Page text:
Basic Equations for Sunshine Duration and Extraterrestrial Solar Irradiation

Extraterrestrial solar irradiation (H0) and length of the day (So) can be estimated deterministically by taking into consideration basic geographic and astronomic quantities including latitude, (ф), declination, (5), surface azimuth angle, (7), hour angle, (ю), zenith angle, (9z), solar altitude angle, (as), solar azimuth angle, (7) and solar constant (Isc). Interrelationships among these variables are presented either in the form of equations or tables in many solar energy books (Iqbal 1983; Duffie and Beckman 2006). Figure 6.1 presents the astronomical configuration of these quantities.

In the following, the physical determinations and valid equations for such a configuration are given.

Latitude (ф): The angular location north (positive) or south (negative) of the equator, (-90° < ф < 90°).

where 8o is the sun’s position angle, which depends on day of the year, dn that is zero in January first. In that case declination angle could be estimated according to

5 = 0.006918 – 0.399912cos 8° + sin8° – 0.006759cos28°

+ 0.000907sin28° — 0.002697cos 8° + 0.00148sin3 8° (6.2)

Surface azimuth angle (7): The deviation of the projection on a horizontal plane of the normal to the surface from the local meridian, with zero due south, east negative and west positive, (-180° < у < 180°).

Hour angle (ю): The angular displacement of the sun east or west of the local meridian due to rotation of the earth on its axis at 15° per hour as morning negative and afternoon positive.

Zenith angle (8z): The angle between the vertical and the line to the sun i. e., the angle of incidence of beam radiation on a horizontal surface. At solar noon zenith angle is zero, in the sunrise and sunset this angle is 90°.

Cos(8z) = cos($) cos(5) cos(®) + sin^) sin(5) (6.3)

Solar altitude angle (as): The angle between the horizontal and the line to the sun.

Solar azimuth angle (7): The angular displacement from south of the projection of beam radiation on the horizontal plane. Displacements east of south are negative and west of south are positive. Solar azimuth angle can be estimated as,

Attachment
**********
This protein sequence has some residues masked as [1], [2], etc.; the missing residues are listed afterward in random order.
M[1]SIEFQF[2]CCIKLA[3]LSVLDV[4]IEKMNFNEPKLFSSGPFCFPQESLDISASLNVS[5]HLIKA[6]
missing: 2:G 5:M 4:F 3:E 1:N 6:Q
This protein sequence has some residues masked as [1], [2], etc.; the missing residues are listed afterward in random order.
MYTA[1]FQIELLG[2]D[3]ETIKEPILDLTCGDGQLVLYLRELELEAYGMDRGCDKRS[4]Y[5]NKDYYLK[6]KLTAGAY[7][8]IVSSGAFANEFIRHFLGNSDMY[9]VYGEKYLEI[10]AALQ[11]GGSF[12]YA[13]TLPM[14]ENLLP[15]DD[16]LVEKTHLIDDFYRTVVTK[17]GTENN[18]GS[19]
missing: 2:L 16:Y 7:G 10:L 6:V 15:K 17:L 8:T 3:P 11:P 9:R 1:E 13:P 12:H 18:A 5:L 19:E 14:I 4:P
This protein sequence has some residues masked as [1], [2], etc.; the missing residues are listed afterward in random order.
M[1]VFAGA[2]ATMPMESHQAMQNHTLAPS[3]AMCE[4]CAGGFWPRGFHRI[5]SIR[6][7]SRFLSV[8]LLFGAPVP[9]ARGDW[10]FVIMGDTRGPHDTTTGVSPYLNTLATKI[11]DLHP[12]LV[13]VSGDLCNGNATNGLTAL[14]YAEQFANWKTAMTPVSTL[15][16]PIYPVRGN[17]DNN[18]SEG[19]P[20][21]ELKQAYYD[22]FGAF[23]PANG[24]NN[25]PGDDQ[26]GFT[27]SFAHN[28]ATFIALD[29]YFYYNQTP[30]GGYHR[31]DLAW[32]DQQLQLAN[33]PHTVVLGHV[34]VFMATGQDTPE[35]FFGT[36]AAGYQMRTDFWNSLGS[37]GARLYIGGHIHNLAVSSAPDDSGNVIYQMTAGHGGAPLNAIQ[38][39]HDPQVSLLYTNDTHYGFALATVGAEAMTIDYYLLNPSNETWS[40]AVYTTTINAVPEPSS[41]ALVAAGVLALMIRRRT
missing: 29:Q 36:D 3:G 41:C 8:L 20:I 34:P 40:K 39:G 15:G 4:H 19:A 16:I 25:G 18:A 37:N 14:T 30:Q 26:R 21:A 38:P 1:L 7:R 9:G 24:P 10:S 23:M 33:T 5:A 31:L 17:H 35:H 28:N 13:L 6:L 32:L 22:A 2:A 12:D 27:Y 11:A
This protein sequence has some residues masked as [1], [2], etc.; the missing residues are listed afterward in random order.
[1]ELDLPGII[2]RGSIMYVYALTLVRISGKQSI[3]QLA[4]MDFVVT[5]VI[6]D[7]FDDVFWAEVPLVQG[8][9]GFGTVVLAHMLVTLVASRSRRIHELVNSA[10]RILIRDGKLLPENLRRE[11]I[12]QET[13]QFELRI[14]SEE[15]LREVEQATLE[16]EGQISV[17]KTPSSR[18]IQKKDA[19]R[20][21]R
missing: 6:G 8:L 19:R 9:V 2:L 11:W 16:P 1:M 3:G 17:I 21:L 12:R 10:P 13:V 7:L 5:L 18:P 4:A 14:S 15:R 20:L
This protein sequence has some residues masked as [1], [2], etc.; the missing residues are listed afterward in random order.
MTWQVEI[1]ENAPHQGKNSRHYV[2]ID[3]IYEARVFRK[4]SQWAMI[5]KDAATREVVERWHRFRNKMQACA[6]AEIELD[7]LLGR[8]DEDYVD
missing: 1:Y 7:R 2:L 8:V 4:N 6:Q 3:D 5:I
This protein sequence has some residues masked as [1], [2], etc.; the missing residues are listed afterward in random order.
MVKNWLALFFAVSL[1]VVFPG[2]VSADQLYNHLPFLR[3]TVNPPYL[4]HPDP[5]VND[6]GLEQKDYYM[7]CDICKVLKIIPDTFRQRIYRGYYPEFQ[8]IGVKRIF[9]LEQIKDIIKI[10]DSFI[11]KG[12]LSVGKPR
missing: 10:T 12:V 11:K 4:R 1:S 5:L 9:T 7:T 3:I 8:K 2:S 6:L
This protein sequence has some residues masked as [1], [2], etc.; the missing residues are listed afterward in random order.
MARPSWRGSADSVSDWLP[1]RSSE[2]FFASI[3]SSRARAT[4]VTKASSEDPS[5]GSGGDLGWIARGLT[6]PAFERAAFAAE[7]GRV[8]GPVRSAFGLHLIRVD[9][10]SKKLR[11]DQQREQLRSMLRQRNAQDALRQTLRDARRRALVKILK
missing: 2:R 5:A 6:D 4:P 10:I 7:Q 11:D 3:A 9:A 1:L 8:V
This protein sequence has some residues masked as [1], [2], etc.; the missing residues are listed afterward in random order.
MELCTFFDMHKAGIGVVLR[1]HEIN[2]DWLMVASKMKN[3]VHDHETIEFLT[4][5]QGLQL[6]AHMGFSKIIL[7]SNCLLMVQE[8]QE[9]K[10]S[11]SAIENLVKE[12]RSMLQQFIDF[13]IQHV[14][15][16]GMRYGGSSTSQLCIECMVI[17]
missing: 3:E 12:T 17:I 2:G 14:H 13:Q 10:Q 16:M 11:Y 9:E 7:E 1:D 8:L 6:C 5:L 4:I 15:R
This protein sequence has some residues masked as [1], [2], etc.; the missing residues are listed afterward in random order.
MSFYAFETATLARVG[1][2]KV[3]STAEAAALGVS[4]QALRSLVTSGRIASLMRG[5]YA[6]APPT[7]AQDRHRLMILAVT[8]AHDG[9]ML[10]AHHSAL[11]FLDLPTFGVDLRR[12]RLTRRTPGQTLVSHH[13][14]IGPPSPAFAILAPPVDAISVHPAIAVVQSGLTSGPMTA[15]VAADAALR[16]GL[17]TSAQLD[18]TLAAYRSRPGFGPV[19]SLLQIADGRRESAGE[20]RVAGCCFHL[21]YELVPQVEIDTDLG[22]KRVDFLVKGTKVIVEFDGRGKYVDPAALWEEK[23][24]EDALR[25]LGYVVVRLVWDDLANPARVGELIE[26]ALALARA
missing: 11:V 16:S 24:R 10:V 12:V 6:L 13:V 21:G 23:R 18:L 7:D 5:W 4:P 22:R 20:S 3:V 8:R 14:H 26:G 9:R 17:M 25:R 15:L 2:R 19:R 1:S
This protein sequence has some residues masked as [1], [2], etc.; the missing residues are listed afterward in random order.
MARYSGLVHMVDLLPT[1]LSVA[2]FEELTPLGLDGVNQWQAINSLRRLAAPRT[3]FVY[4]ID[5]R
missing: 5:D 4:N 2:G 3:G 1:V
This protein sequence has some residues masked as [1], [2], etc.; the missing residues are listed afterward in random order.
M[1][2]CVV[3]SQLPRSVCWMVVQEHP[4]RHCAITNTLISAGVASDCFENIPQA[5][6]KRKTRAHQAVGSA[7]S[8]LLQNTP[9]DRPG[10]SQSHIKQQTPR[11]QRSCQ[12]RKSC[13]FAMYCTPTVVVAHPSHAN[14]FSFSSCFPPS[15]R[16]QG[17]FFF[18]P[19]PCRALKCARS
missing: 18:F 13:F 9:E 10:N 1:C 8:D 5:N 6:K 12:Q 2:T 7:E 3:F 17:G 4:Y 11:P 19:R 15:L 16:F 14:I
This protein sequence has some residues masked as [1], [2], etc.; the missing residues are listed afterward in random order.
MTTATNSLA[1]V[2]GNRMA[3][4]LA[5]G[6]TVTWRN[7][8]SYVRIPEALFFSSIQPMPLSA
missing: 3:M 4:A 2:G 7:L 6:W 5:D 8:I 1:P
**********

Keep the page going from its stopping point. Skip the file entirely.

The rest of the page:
Length of the day (S0): This term is described as time duration between sunrise and sunset, and it is one of the extraterrestrial variables of classical Angstrom (1924) equation and could be estimated as,

cosS0 = – tanфtan5

Length of the day (S0) could be estimated in hours by dividing degree value of S0 to 15 that represents timely one as degree.

c. Arc{cosSo) ^ ^

So = —15— (6.6)

Solar constant (ISC): It is equivalent to the energy from the sun, per unit time, re­ceived on a unit area of surface perpendicular to the direction of propagation of the radiation, at mean earth-sun distance, outside of the atmosphere. Solar constant has been adopted as 1.94cal/cm2/sec or 1367W/m2 (Duffie and Beckman 2006). Recently, this value is considered with its physical meaning and estimated as 1366.1W/m2 that covers solar spectrum between 0 and 1000 p. m, (Gueymard 2004).

Extraterrestrial solar irradiation (H0): Extraterrestrial solar irradiation is important not only for solar engineering calculation but also for energy balance of the earth. It is a function of solar constant, sun-earth distance ratio and declination angle. Sun – earth distance ratio changes with time of the year and it is expressed as,

where R is the mean value of sun-earth distance which is equal to 1.49 x 1011 m; R is the actual sun-earth distance; n is the day number in the year and Y is the total day of year. All these angles and aforementioned equations take part in the determination of H0 and S0. Consequently, H0 received from the sun on a unit area of surface perpendicular to the radiation direction of propagation, at any earth-sun distance, outside of the atmosphere, can be estimated as,

as the total extraterrestrial solar irradiation from sunrise to sunset becomes

It is obvious that for solar irradiation estimation extraterrestrial solar irradiation and sunshine duration have the same importance, i. e., they are directly and function­ally related to each other. Equation (6.9) indicates total extraterrestrial solar irradi­ation intensity change depending on the length of day and sun-earth astronomical position.

Updated: August 2, 2015 — 9:58 am